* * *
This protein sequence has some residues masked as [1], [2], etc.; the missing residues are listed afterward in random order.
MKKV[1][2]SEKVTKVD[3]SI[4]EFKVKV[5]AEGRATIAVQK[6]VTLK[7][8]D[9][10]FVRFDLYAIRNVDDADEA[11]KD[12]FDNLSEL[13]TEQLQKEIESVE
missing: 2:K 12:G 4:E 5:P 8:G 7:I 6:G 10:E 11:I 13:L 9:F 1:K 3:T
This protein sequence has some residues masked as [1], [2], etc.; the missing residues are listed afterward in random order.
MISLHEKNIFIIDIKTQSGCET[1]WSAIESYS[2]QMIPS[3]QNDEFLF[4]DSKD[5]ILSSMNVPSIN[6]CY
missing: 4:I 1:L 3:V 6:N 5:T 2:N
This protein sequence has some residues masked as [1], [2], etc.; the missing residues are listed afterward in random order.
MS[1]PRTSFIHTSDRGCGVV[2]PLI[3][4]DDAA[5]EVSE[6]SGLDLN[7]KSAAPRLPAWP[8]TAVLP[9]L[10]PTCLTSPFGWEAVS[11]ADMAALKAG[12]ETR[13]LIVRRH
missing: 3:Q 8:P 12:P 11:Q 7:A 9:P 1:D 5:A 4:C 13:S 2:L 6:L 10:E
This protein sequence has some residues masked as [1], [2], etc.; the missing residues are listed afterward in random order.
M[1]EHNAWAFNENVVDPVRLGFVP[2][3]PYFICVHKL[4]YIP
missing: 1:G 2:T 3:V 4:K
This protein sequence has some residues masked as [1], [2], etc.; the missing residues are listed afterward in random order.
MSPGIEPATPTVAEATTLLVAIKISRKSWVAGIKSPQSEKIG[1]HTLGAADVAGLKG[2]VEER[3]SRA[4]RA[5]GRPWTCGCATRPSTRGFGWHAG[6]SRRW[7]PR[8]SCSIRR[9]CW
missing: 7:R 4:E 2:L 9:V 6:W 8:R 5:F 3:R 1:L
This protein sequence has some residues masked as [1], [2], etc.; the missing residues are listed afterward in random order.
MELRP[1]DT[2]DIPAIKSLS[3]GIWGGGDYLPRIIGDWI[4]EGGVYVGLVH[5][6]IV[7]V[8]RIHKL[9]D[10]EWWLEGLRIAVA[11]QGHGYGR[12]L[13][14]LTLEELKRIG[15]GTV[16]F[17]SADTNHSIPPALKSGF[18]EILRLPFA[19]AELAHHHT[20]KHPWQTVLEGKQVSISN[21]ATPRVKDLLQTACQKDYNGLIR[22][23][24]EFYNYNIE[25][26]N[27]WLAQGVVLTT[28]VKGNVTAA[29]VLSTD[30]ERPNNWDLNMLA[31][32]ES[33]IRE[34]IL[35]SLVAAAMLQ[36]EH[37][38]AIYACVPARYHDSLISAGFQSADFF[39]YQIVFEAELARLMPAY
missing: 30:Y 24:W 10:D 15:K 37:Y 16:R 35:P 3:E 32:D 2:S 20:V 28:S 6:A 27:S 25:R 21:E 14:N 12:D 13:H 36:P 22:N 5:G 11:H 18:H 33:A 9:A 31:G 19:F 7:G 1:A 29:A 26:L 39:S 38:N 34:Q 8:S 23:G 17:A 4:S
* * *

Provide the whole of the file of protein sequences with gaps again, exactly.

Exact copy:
This protein sequence has some residues masked as [1], [2], etc.; the missing residues are listed afterward in random order.
MKKV[1][2]SEKVTKVD[3]SI[4]EFKVKV[5]AEGRATIAVQK[6]VTLK[7][8]D[9][10]FVRFDLYAIRNVDDADEA[11]KD[12]FDNLSEL[13]TEQLQKEIESVE
missing: 2:K 12:G 4:E 5:P 8:G 7:I 6:G 10:E 11:I 13:L 9:F 1:K 3:T
This protein sequence has some residues masked as [1], [2], etc.; the missing residues are listed afterward in random order.
MISLHEKNIFIIDIKTQSGCET[1]WSAIESYS[2]QMIPS[3]QNDEFLF[4]DSKD[5]ILSSMNVPSIN[6]CY
missing: 4:I 1:L 3:V 6:N 5:T 2:N
This protein sequence has some residues masked as [1], [2], etc.; the missing residues are listed afterward in random order.
MS[1]PRTSFIHTSDRGCGVV[2]PLI[3][4]DDAA[5]EVSE[6]SGLDLN[7]KSAAPRLPAWP[8]TAVLP[9]L[10]PTCLTSPFGWEAVS[11]ADMAALKAG[12]ETR[13]LIVRRH
missing: 3:Q 8:P 12:P 11:Q 7:A 9:P 1:D 5:A 4:C 13:S 2:L 6:L 10:E
This protein sequence has some residues masked as [1], [2], etc.; the missing residues are listed afterward in random order.
M[1]EHNAWAFNENVVDPVRLGFVP[2][3]PYFICVHKL[4]YIP
missing: 1:G 2:T 3:V 4:K
This protein sequence has some residues masked as [1], [2], etc.; the missing residues are listed afterward in random order.
MSPGIEPATPTVAEATTLLVAIKISRKSWVAGIKSPQSEKIG[1]HTLGAADVAGLKG[2]VEER[3]SRA[4]RA[5]GRPWTCGCATRPSTRGFGWHAG[6]SRRW[7]PR[8]SCSIRR[9]CW
missing: 7:R 4:E 2:L 9:V 6:W 8:R 5:F 3:R 1:L
This protein sequence has some residues masked as [1], [2], etc.; the missing residues are listed afterward in random order.
MELRP[1]DT[2]DIPAIKSLS[3]GIWGGGDYLPRIIGDWI[4]EGGVYVGLVH[5][6]IV[7]V[8]RIHKL[9]D[10]EWWLEGLRIAVA[11]QGHGYGR[12]L[13][14]LTLEELKRIG[15]GTV[16]F[17]SADTNHSIPPALKSGF[18]EILRLPFA[19]AELAHHHT[20]KHPWQTVLEGKQVSISN[21]ATPRVKDLLQTACQKDYNGLIR[22][23][24]EFYNYNIE[25][26]N[27]WLAQGVVLTT[28]VKGNVTAA[29]VLSTD[30]ERPNNWDLNMLA[31][32]ES[33]IRE[34]IL[35]SLVAAAMLQ[36]EH[37][38]AIYACVPARYHDSLISAGFQSADFF[39]YQIVFEAELARLMPAY
missing: 30:Y 24:W 10:D 15:K 37:Y 16:R 35:P 3:E 32:D 2:S 20:V 28:S 6:A 27:S 25:R 21:E 14:N 12:D 13:H 36:P 22:N 5:G 11:H 18:H 33:A 9:A 31:G 19:F 7:G 1:A 29:A 26:L 39:S 38:N 34:Q 8:S 23:G 17:A 4:S